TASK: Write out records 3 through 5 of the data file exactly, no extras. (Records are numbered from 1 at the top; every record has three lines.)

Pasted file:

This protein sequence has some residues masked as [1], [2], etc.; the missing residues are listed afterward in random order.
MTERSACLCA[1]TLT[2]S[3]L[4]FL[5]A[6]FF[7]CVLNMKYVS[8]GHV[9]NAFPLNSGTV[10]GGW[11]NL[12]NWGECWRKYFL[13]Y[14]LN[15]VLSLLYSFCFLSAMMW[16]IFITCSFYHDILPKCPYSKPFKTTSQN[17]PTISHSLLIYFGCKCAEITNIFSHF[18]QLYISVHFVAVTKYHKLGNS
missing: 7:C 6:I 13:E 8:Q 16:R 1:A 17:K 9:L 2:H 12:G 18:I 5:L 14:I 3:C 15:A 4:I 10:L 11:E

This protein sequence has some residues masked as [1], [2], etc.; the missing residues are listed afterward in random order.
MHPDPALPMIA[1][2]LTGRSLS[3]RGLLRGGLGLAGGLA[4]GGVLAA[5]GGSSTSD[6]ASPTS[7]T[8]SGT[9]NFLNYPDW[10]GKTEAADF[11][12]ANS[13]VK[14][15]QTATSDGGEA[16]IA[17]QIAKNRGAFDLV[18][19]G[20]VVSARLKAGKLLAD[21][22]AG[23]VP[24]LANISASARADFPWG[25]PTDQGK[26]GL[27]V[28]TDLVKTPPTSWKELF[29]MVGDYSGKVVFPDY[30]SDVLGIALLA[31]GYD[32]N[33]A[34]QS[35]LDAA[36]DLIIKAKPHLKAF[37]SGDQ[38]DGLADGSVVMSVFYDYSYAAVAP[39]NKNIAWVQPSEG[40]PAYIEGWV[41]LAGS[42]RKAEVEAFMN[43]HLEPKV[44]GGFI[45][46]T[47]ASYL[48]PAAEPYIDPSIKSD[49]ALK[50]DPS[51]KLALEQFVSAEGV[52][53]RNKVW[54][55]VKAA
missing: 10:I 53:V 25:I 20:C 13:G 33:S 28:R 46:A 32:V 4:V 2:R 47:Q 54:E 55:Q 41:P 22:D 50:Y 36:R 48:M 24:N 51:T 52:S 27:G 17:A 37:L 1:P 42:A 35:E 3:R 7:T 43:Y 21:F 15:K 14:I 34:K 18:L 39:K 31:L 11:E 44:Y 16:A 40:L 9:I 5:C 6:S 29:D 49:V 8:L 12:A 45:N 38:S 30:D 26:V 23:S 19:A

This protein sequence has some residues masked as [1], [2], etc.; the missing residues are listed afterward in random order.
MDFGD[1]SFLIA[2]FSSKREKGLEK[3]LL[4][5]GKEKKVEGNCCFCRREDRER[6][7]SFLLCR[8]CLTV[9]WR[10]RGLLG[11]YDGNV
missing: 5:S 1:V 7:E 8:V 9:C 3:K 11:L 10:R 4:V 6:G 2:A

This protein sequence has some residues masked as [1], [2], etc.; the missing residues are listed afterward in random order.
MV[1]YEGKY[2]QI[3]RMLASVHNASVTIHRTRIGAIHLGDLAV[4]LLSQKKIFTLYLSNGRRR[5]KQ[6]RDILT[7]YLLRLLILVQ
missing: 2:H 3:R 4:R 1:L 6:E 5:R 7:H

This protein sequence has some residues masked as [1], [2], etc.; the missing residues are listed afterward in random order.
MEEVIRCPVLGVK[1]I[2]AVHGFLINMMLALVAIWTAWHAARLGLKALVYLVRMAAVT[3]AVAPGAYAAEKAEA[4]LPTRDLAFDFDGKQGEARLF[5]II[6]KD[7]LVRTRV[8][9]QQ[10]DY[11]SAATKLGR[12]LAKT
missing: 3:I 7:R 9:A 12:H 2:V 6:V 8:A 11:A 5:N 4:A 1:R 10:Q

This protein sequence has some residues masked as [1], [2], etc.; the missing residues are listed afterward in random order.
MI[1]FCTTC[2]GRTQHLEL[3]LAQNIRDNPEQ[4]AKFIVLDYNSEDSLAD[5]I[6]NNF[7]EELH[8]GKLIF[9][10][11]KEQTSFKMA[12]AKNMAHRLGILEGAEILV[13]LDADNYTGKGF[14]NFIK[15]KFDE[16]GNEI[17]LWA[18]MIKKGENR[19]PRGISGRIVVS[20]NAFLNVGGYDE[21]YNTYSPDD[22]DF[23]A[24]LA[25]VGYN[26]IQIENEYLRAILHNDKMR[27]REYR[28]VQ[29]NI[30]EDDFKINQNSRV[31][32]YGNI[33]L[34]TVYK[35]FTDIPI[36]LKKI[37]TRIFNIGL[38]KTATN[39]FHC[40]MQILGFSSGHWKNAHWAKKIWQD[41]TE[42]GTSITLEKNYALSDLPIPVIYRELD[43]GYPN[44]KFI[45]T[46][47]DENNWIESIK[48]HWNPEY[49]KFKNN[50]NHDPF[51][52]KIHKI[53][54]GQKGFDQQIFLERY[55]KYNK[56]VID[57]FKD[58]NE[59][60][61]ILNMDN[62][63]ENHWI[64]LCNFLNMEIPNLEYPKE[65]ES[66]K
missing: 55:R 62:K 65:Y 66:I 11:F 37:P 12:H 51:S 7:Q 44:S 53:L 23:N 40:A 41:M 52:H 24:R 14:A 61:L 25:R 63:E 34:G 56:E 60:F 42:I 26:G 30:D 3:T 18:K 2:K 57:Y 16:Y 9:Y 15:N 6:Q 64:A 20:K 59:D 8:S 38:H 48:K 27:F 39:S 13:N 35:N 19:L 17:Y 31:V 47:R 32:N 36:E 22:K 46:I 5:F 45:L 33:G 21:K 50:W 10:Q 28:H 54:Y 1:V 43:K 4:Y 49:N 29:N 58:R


This protein sequence has some residues masked as [1], [2], etc.; the missing residues are listed afterward in random order.
MDFGD[1]SFLIA[2]FSSKREKGLEK[3]LL[4][5]GKEKKVEGNCCFCRREDRER[6][7]SFLLCR[8]CLTV[9]WR[10]RGLLG[11]YDGNV
missing: 5:S 1:V 7:E 8:V 9:C 3:K 11:L 10:R 4:V 6:G 2:A

This protein sequence has some residues masked as [1], [2], etc.; the missing residues are listed afterward in random order.
MV[1]YEGKY[2]QI[3]RMLASVHNASVTIHRTRIGAIHLGDLAV[4]LLSQKKIFTLYLSNGRRR[5]KQ[6]RDILT[7]YLLRLLILVQ
missing: 2:H 3:R 4:R 1:L 6:E 5:R 7:H

This protein sequence has some residues masked as [1], [2], etc.; the missing residues are listed afterward in random order.
MEEVIRCPVLGVK[1]I[2]AVHGFLINMMLALVAIWTAWHAARLGLKALVYLVRMAAVT[3]AVAPGAYAAEKAEA[4]LPTRDLAFDFDGKQGEARLF[5]II[6]KD[7]LVRTRV[8][9]QQ[10]DY[11]SAATKLGR[12]LAKT
missing: 3:I 7:R 9:A 12:H 2:V 6:V 8:A 11:A 5:N 4:A 1:R 10:Q